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There are several reasons you may be wondering how to make coffee less bitter.
Maybe you’re seeking the boost of energy or warmth a mug of hot, caffeinated coffee can provide but have never enjoyed the taste.
Perhaps you’ve been slowly attempting to cut flavored creamers or sugar out of your diet and you’re finally down to fixing that morning cup of coffee (that was the last thing to go, right?).
You might already be fine with drinking your coffee black but want to take it to the next level of perfection. Here are a few things that could be making your coffee bitter and how to address them (without switching from black coffee).
Table of Contents
What Makes Coffee Bitter
Figuring out what is making your coffee bitter can be an adventure in trial and error. A few things can affect coffee’s bitter flavors and general bitterness, such as:
- Quality of the beans
- Age of the beans
- How fine or coarse the grind is (coffee grinds)
- The ratio of coffee to water
- Roast level
- The temperature of the water (hot water or colder water CAN affect things)
- Brewing method
- Brewing time
- The filters you use
- What you add to the coffee
Does that mean coffee is just too finicky and you should give it up? Never! The tweaks you can make are mostly minor. Most of them won’t cost you much, if anything. In some cases, you may need to choose a different type of bean or roaster (or just a different roast, which also won’t cost you much, if anything, extra).
Choosing the Right Coffee
You can’t go to the grocery store and pick up any coffee, any roast, with any roast date and expect it not to taste bitter. Other things can influence the coffee bitterness once it’s brewed, but starting with the best beans possible is a safe bet. You may find that by choosing fresher beans in a lighter roast, you eliminate the need to tweak your brewing methods.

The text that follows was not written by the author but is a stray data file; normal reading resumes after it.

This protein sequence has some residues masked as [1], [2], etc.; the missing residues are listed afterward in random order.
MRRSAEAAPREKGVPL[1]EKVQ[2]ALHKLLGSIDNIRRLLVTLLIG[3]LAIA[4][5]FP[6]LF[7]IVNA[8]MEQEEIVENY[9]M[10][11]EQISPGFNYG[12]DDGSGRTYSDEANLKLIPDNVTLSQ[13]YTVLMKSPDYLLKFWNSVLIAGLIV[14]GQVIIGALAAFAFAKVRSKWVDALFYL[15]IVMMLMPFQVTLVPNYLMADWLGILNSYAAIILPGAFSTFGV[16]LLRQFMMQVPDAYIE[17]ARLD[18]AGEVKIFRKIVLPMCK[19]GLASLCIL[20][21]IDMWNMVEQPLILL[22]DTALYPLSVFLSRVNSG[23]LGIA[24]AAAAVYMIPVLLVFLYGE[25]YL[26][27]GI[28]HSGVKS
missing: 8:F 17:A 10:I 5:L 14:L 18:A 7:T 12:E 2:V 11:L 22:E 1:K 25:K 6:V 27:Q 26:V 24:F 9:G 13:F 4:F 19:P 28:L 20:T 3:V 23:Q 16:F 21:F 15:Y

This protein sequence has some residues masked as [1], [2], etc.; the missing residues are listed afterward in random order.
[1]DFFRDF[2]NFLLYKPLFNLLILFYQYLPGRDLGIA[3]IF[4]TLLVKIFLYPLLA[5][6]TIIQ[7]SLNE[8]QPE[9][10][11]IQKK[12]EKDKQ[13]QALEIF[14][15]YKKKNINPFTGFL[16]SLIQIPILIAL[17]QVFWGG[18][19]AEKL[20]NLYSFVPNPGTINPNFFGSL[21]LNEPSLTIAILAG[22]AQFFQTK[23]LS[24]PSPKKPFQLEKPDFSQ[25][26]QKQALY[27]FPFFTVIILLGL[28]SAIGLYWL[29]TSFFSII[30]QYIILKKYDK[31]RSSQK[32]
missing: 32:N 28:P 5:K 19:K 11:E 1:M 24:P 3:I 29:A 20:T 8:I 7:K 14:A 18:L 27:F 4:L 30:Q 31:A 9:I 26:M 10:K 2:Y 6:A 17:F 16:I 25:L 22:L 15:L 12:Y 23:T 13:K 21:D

What’s best if you’re experiencing bitter coffee and want to make a change?
- A light to medium roast (these tend to be fruitier and sweeter than dark roasts, which can have bitter or smoky components to their flavor profiles that are off-putting to some people)
- As fresh as possible (check for local roasters or coffee shops that sell beans from roasters that aren’t too far away)
- The ground at home, if you have a coffee grinder or are willing to purchase and use one (you can have whole beans ground when you purchase them from a coffee shop, but the coffee will lose the components of its flavor more quickly once ground and bitterness may become more prevalent)
- Opt for a lower chlorogenic acid coffee; acidity sometimes can actually be what makes it taste bitter (see below for a guide!)
The Best Brewing Methods
If you’re consistently getting bitter coffee regardless of the types of beans you buy or how fresh they are, your best brewing method will be one that gives you control. That means a traditional coffee maker or single-cup option may not be the best brewing method for you.
When you’re perfecting your coffee and trying to make it less bitter, you’ll want to be able to control the water temperature and brew time, among other things. Brewing methods that give you significant control:
- French press
- Pour over
- Vacuum pot (probably best for those who are really passionate about coffee due to the amount of time and care that goes into making the coffee and caring for the equipment)
Get the Right Grind
The grind you need will depend on your brewing method. Some methods require a coarser ground than others for the optimal cup of coffee. If you’re having your beans ground at a shop, tell them how you intend to make your coffee so they can adjust appropriately.
If you’re still experiencing bitter coffee and think it could still be the grind, ask them to make it a little coarser next time.
If you’re grinding your own beans at home, experiment. Consult your grinder’s user manual if you’re unsure of how to adjust the grind size. You may find tips there for matching your brewing method to the grind that you hadn’t noticed before, too.
Coffee beans that are too finely ground for the brewing method could create bitter coffee due to over-extraction. As a side note: If you find that your coffee tastes too weak or sour, your grounds could be too coarse.
Get the Ratio Right
If your coffee tastes bitter no matter how fresh it is or what you do, it may come down to the coffee to water ratio. Too much coffee and too little water will make strong, often bitter, coffee.
First thing in the morning, or in the middle of an afternoon when your energy is dragging, it’s easiest to just eyeball the amount of coffee or use a scoop.